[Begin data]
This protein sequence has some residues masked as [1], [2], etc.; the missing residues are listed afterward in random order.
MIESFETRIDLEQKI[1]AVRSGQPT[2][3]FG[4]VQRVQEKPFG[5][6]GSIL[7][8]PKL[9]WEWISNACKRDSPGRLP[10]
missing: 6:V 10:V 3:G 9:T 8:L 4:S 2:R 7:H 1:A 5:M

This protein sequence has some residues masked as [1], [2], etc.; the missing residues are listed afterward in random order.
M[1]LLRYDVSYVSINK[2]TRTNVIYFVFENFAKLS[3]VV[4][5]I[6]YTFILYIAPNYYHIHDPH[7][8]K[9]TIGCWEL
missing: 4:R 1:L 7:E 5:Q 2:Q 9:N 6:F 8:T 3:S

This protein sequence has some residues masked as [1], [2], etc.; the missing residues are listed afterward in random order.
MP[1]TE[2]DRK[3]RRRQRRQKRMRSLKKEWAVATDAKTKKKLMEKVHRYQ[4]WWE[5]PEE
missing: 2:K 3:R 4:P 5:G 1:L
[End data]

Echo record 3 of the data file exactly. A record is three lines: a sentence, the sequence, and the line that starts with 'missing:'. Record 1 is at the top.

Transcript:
This protein sequence has some residues masked as [1], [2], etc.; the missing residues are listed afterward in random order.
MP[1]TE[2]DRK[3]RRRQRRQKRMRSLKKEWAVATDAKTKKKLMEKVHRYQ[4]WWE[5]PEE
missing: 2:K 3:R 4:P 5:G 1:L